In our own minds we have the memories of our past time-forms and the expectations of our future time-forms. Within our own minds, past present and future are all conceivable even if they are not completely knowable. In philosophy this is called endurantism; all temporal parts present within the entirety of our existance.


Hopefully one day we'll have a better idea of other dimensions of our universe or possibly even other universes. For now, we can read about the discoveries and theories as they develop and in our own minds try to imagine what reality would be like from a fourth dimension.

Tuesday, February 28, 2012

Nepthi

Today I was re-reading the essays of a favorite artist of mine: Jonathon Earl Bowser and encountered a name that stopped me in my tracks: Nephthys

I don't believe I've given any explanation of the landing address for my blog before, but today it seems I should.

Several years ago I was pondering chakras and all the information around them and I thought that there should be more than seven. I imagined there to be three chakras below the root and three chakras above the crown. Each known chakra has a name in Hindu, so when I diagrammed out the additional six chakras, I let names for them come from wherever information comes.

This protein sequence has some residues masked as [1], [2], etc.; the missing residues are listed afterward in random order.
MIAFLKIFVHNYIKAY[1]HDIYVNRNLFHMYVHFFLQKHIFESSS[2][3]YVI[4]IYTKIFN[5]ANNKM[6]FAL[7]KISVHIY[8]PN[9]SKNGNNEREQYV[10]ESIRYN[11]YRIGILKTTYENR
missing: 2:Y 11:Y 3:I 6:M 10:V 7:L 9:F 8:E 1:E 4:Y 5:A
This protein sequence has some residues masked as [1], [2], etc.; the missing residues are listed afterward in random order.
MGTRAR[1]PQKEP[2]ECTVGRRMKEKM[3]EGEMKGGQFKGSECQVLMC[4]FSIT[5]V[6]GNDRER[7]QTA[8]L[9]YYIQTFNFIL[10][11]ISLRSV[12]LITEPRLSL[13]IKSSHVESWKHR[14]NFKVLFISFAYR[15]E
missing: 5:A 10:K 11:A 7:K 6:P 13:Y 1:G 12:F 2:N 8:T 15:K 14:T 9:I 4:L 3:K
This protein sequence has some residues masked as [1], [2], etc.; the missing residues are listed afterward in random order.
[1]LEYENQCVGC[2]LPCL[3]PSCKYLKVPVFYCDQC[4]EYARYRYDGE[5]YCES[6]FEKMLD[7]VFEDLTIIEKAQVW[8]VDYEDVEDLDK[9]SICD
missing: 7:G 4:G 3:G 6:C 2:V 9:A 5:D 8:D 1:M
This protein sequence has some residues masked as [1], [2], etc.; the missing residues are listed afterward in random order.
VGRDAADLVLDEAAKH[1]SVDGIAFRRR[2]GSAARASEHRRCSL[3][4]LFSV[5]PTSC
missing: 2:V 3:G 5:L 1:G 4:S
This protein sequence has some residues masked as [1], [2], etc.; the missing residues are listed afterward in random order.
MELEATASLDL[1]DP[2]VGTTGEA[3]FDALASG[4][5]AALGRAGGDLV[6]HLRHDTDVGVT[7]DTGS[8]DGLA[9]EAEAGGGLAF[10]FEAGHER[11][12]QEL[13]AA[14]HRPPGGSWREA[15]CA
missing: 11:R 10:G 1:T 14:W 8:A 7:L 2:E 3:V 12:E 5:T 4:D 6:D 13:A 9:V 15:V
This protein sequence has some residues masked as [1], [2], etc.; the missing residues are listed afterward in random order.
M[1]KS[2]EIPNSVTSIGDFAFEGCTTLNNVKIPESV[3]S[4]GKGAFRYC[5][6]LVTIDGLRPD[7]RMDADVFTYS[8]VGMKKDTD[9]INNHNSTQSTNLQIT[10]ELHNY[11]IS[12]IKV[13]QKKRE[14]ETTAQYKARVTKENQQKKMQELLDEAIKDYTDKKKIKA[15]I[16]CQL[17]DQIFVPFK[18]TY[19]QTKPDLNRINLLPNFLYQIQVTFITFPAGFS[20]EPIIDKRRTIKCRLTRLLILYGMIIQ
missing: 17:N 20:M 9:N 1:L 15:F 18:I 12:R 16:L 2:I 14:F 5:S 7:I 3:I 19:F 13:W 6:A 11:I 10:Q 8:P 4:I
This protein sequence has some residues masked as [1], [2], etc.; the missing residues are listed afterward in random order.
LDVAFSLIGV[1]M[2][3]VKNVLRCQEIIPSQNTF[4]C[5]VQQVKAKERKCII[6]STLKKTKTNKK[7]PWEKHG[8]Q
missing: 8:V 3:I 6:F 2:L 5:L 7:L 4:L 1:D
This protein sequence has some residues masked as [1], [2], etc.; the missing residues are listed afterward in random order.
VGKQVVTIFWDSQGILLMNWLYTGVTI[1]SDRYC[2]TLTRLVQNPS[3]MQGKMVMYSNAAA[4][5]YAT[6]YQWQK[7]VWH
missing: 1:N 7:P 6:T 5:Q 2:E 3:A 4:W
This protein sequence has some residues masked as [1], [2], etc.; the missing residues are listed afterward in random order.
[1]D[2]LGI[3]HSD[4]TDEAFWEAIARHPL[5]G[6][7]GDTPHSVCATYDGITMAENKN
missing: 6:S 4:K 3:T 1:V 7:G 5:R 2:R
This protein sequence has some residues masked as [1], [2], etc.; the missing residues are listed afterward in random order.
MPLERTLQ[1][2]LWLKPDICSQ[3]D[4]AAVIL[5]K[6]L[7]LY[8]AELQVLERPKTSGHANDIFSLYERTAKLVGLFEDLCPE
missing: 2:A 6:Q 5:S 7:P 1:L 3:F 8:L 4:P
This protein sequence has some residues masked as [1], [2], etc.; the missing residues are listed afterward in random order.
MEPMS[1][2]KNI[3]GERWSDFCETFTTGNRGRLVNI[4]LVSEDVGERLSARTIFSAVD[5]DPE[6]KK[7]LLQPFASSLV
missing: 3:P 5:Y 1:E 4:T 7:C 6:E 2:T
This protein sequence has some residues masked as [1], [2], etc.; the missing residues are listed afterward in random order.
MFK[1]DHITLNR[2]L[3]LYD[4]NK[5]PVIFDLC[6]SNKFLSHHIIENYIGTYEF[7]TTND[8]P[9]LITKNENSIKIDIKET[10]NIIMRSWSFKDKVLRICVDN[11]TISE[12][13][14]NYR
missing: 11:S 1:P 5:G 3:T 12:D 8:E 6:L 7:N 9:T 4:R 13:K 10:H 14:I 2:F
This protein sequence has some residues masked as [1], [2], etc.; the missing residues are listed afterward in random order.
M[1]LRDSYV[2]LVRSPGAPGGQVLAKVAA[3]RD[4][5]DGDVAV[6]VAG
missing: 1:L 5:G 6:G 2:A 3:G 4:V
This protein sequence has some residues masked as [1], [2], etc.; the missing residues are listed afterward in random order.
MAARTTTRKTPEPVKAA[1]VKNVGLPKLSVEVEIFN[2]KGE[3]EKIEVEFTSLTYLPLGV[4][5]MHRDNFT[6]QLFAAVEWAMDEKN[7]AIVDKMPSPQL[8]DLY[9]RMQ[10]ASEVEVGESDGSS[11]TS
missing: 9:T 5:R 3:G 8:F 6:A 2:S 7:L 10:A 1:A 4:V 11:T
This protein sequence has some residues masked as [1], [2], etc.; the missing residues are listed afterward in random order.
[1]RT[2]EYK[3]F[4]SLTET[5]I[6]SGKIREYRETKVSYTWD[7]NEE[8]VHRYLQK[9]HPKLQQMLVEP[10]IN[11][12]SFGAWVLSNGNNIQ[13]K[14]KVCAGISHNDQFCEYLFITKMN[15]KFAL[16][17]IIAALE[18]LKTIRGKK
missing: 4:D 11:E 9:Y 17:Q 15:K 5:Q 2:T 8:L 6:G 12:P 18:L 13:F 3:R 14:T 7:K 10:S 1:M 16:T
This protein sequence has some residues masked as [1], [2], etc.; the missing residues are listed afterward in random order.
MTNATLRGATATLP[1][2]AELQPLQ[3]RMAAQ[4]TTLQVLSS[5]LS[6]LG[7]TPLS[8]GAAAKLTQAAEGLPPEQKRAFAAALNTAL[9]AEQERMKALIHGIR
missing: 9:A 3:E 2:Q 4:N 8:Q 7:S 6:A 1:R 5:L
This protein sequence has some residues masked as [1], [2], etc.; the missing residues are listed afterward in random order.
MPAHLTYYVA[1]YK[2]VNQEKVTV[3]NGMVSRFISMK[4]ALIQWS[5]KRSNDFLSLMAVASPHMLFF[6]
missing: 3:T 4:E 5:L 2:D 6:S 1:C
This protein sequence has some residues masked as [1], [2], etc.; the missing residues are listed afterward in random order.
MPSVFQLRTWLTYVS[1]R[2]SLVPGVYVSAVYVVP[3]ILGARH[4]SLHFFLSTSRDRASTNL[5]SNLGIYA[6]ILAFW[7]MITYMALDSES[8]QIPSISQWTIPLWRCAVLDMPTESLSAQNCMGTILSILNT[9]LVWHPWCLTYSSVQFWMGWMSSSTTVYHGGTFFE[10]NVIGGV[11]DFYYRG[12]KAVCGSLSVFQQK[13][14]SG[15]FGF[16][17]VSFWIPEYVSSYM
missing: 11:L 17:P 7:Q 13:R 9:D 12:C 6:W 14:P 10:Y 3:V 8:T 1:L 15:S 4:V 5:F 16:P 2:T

The very top chakra, the 13th, the spot I considered to be the highest any human could reach, the word that came forth was "Nepthi". Out of curiosity, I've searched the word several times and have not come up with anything specific. It seems to be a name given to some, but other than that I had not found any substantial information. Nonetheless, I liked it enough to use it as the address here - nepthi.blogspot.com

So today as I'm reading and I've come across this name - Nephthys, I immediately recognized it to be akin to Nepthi, the word I made up from nowhere. It refers to an egyptian goddess... so I looked her up. I was quite surprised that what I found out about her is not unlike what I had considered Nepthi to be.

She is depicted with symbols atop her head which seperately represent "Mistress or Lady" and "Sacred Temple Enclosure". One possible meaning of Sacred Temple Enclosure is the temple within each of us, the mustard seed Christ spoke of, or our soul. She is also representative of the gateway entrance to the temple. The door to becoming eternal - more than human.

Also associated with her is the Akhet, depicted by a symbol shaped like a circle in a valley, remeniscent of Omega in the greek alphabet.

It is speculated that the egyptians viewed her as a morbid but crucial force of heavenly transition, she was the path to death and her sister Isis the path to rebirth.

The Akhet is a symbol which is part of the egyptian name for the great pyramid: Akhet Khufu, and the season known as Akhet is when the Nile floods - the season of inundation.

This strikes me more than anything - Jesus spoke of the overflowing waters of life, and clearly refered to something more intangible than water itself. Here we have a goddess, a symbol and a season whose name I had associated with 13 - the Christ - that has ties back to an inundation of water.